By Leonard Abbatiello
November 20, 2015
We are all jubilant about the recent creation of the Manhattan Project National Park, but unfortunately there will be little done until it is funded. But this newly created national park offers an unprecedented opportunity for the three Energy Cities to unify and solve the single largest problem that birthed them. All of these cities (Oak Ridge, Tennessee; Hanford, Washington; and Los Alamos, New Mexico) are impacted by large tracts of federally owned property and the presence of ongoing U.S. Department of Energy operations. Let’s team to provide DOE with an internal mechanism to better service these DOE impacted communities!
Manhattan Project National Park: Our once-in-a-lifetime opportunity
We have been handed a win-win-win opportunity of a lifetime! Congress has recently created an atomic history national park, which is to preserve and honor the atomic history in the three Energy Cities. The cities that created the atomic bomb and made nuclear energy available to the world!
The three energy communities are to each host a national park complex. But there is a fly in the ointment! The national park has been created without any funding to accomplish its objectives! Future federal budgets have zeroed out all funding for this national park complex. Without money, nothing will happen!
DOE is expected to provide all funding of these Manhattan Project National Park needs! This gives Oak Ridge the opportunity to create a unified “Energy Cities Team” team to encourage DOE to create a new “Division of Community Assistance,” which would oversee the dispersal of all community or public service project funding for: 1) the national park system, 2) community PILTs (payments in lieu of taxes), 3) AMSE (American Museum of Science and Energy) and recreational commitments (Carbide Park, etc.), and 4) community grants, etc.
It could all be funded by a small DOE “internal tax” on each and every science and production program that DOE supports in these cities. DOE is a $33 billion-plus annual operation, and it currently has no way of either funding or centrally managing the multitude of community assistance, national park, recreational/museum, self-sufficiency projects, and grants that it funds in all three of the energy communities. A small internal DOE “project tax” of less than one-half of 1 percent could easily fund all of the current and proposed DOE community/public efforts while a central DOE division would be charged with managing all of these community assistance/funding efforts efficiently. This would provide a single point of contact for the communities and allow DOE to efficiently manage all of these community/public assistance efforts.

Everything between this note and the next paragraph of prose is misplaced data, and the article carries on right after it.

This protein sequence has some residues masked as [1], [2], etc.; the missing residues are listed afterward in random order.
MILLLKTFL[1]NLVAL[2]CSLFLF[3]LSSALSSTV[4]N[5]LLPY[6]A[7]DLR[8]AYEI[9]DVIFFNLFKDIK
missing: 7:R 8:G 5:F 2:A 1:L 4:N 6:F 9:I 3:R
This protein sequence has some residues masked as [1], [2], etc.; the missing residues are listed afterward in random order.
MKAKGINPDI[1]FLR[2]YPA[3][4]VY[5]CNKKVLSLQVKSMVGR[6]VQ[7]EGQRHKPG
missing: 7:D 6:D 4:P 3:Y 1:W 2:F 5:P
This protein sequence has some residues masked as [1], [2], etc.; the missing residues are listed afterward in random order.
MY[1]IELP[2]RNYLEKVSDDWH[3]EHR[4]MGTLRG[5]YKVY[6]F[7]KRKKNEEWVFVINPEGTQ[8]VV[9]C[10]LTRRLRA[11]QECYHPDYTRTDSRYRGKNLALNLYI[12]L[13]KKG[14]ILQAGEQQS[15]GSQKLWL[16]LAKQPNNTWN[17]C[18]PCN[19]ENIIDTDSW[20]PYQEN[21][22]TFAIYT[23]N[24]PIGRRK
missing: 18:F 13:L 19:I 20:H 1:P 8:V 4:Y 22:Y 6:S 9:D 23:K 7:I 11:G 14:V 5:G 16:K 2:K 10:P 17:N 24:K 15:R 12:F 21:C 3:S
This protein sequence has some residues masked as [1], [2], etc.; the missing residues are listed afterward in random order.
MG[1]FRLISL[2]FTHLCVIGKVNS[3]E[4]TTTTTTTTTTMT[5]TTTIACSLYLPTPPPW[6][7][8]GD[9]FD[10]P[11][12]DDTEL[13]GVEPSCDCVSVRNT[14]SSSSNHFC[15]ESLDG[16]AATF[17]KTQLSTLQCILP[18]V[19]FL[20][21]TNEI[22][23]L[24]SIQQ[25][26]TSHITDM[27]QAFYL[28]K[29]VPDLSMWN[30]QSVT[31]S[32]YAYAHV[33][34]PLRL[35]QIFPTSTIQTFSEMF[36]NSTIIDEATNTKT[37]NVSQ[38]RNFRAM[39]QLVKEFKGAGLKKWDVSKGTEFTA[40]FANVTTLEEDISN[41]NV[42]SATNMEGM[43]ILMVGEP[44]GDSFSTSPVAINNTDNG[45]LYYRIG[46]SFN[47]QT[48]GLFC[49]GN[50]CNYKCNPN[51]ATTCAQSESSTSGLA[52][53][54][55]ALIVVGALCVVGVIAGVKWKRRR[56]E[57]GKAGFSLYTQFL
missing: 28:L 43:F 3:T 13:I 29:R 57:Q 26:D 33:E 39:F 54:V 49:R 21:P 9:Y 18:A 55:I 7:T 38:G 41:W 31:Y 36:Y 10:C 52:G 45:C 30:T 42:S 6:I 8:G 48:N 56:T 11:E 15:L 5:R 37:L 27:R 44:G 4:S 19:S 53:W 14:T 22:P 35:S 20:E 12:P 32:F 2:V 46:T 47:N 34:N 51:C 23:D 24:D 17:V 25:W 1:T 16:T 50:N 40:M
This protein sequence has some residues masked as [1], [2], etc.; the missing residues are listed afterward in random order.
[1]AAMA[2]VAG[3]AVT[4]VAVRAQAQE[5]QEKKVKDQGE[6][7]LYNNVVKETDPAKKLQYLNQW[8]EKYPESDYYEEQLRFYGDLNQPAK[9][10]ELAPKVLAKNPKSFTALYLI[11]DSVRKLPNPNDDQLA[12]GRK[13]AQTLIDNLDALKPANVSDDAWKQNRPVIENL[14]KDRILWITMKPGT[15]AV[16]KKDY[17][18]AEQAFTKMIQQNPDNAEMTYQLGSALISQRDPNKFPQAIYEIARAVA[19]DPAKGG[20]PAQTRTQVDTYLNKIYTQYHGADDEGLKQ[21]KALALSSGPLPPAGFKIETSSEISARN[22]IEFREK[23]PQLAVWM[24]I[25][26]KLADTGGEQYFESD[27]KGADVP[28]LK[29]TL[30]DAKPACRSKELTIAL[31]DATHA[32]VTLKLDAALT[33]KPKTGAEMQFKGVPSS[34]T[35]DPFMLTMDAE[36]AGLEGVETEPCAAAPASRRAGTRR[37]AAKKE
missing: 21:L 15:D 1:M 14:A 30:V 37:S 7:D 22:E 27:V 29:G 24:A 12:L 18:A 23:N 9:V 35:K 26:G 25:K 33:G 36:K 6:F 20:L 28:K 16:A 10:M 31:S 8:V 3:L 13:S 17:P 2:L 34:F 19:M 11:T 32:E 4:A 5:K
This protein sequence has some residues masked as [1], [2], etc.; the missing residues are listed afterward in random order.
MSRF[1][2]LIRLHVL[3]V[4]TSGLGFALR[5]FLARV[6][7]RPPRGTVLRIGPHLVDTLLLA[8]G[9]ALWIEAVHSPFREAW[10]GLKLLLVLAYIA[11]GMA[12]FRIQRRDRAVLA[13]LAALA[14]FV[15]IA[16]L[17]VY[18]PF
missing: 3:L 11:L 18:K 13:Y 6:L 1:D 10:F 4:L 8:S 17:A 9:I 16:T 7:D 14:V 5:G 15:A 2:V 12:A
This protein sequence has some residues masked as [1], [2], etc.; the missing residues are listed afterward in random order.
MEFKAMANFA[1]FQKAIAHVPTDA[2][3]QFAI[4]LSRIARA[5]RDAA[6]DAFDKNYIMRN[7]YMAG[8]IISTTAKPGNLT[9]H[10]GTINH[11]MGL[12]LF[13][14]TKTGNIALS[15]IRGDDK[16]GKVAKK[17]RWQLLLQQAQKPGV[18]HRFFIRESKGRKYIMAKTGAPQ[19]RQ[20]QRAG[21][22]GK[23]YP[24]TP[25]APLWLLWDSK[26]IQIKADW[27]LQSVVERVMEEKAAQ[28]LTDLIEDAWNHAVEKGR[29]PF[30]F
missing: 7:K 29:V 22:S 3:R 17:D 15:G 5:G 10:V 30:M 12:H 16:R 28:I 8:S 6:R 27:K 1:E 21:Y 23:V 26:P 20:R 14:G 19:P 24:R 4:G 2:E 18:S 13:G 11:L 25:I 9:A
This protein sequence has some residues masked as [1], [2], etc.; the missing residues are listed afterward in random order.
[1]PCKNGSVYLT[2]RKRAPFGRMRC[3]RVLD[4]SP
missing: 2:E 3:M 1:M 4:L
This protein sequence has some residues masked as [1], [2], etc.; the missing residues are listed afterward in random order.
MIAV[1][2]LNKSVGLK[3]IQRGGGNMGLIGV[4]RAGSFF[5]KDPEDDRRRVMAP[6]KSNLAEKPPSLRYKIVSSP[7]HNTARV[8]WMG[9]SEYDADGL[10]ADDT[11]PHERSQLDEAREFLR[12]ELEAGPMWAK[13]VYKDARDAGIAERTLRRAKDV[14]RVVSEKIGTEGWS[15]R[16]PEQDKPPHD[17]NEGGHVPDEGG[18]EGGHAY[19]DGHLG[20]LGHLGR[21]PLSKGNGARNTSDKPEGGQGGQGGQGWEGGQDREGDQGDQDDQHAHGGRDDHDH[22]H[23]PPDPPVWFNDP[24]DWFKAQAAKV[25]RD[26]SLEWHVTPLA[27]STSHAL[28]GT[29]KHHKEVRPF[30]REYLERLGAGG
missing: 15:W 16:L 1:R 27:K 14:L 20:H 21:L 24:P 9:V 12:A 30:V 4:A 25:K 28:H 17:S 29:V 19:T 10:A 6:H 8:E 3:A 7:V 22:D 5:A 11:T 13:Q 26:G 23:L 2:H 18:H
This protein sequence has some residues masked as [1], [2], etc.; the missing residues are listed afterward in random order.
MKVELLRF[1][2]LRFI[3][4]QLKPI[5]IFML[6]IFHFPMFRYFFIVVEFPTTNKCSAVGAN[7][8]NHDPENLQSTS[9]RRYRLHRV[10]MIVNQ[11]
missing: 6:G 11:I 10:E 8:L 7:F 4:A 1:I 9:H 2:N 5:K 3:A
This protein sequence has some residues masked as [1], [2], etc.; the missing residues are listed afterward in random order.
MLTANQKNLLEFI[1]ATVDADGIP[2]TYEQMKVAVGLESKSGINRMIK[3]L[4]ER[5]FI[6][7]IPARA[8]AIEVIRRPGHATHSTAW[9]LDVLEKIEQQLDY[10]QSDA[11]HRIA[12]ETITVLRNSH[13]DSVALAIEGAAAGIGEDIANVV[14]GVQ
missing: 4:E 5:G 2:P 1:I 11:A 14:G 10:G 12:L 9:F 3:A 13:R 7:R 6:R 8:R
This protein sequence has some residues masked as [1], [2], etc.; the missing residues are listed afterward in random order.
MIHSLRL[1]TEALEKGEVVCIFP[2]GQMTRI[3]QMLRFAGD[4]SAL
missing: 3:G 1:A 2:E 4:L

The potential for Oak Ridge is enormous! But only if DOE begins to pay its fair share of operations! It might be possible to even greatly reduce or nearly eliminate property taxes. Additionally, if other major cost reductions were implemented, property taxes could be completely eliminated and Oak Ridges’ financial future assured! If existing land, coupled with better-than-competitive costs, were used to attract new major industrial businesses, our housing growth would blossom!
My wish is that we pursue this win-win-win opportunity that the unfunded Manhattan National Park creation now presents. We would need to “team” with the other Energy Cities, to engage both them and their congressional delegations. This could result in a joint effort resulting in a lobbying effort asking Energy Secretary Ernest Moniz to create this interface point called the “DOE Division of Community Assistance,” which could handle all National Park funding, grants, community PILTS, etc. Then we would have a central point through which we might request review of the basis of our Oak Ridge PILT payments, the AMSE, and the Carbide Park, and other local assistance commitments. It helps everyone if we should be successful in creating a central management/financial organization.
This budget shortfall is an opportunity for us to make this a win-win-win for all! It helps DOE, the Energy Cities, the National Park Service, and the U.S. Congress by helping DOE to create one central, efficient financial management system that provides a way for DOE to begin to pay its fair share. Everyone wins! Let’s help DOE solve their growing community problem as we help ourselves. This corrects the single greatest shortfall of the AECA of 1955, which gave birth to the City of Oak Ridge and our sister energy cities.
You, our seven City Council members, are the only individuals who can direct any effort to improve the financial future of Oak Ridge and our relationship with DOE. You have the opportunity to define a bright competitive future, or do nothing. Four of you can really make a difference! What is your choice?
Leonard Abbatiello is a former Oak Ridge City Council member.
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